Important are also his essays from ‘s with which he was the first to introduce the principles of Sigmund Freud and Carl Gustav Jung in Slovenia and in Yugoslavia as well.

When it nartol published inthe novel did not receive very favourable reviews. His contemporary critics considered it too exotic, too adventurous and not Slovenian enough.

However, time was on Bartol’s side. But why does Alamut appeal to its readers so much that it became part of global pop culture?

Vladimir Bartol

There are at least two reasons for it. One of them are undoubtedly the events of 11 September. The second reason for its popularity is the fact that Alamut is a highly readable novel with dramatic plot which deals with eternal themes and can be read from different viewpoints: Vladimir Bartol admitted that while writing the novel he had a feeling that he was creating it not only for his contemporaries but also for the readers that had lived fifty years ago, as well as for the readers that would live fifty years after.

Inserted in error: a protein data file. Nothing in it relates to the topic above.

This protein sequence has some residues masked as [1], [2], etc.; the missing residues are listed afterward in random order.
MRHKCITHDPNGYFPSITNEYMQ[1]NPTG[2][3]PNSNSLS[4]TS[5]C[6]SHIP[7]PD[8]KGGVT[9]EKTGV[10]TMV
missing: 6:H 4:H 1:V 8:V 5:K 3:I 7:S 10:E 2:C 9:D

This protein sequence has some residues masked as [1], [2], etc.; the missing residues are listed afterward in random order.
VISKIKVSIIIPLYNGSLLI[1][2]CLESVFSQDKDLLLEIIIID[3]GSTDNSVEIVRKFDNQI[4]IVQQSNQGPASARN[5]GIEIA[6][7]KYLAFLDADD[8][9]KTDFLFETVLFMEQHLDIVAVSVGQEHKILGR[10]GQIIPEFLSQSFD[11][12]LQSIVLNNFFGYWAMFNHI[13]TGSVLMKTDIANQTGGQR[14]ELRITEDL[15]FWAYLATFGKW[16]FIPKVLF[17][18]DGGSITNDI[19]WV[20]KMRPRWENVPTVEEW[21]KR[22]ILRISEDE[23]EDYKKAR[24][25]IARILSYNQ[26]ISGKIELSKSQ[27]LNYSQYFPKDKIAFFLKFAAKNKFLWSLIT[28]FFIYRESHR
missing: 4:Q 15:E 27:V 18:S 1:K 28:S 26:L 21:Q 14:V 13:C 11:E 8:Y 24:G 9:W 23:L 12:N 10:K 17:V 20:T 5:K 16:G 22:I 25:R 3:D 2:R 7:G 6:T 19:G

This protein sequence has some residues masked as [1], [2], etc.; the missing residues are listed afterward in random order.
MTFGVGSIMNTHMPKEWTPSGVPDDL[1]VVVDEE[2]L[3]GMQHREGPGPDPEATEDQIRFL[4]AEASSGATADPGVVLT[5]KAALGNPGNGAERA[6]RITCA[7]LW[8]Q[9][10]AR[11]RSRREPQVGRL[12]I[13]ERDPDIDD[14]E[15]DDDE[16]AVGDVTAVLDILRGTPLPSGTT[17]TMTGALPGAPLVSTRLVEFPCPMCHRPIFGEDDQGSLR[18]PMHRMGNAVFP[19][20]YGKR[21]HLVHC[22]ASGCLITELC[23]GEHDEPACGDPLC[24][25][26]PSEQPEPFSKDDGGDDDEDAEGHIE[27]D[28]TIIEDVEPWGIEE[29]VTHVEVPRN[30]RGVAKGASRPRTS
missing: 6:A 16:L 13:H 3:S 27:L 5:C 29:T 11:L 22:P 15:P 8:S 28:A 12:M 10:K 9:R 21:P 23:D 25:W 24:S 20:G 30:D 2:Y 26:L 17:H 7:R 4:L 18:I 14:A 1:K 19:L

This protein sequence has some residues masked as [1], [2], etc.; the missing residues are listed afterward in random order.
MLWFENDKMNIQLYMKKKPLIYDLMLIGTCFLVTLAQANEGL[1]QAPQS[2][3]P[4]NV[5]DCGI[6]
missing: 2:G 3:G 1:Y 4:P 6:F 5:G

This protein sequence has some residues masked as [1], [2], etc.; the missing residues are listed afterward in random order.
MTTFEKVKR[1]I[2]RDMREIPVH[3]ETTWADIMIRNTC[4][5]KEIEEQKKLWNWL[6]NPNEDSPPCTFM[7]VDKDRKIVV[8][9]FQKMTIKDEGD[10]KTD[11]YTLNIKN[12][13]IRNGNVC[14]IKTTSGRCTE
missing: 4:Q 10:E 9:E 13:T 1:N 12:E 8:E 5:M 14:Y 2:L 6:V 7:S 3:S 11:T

His own words are the best to explain the tremendous popularity of the novel: Bartol saw the essence of Alamut already in his youth during World War I when the image of distant gun flashes from the Soca Front – that he could observe one day while walking home over a hill with his cousin Boris penetrated his consciousness.

Decisive inspiration that finally triggered his wish to write the novel came in when critic, translator and politician Josip Vidmar – draw his attention to historical events that had been described by Marco Polo.


At that moment he set a time limit of ten years to finish the novel – and he also did finish it exactly ten years later in Bartol was an obsessively meticulous person, so it is no wonder that he thoroughly researched numerous historical sources, philosophical works, especially Niccolo Machiavelli’s Il Principe The Prince,and, of course, the Koran in order to write his novel.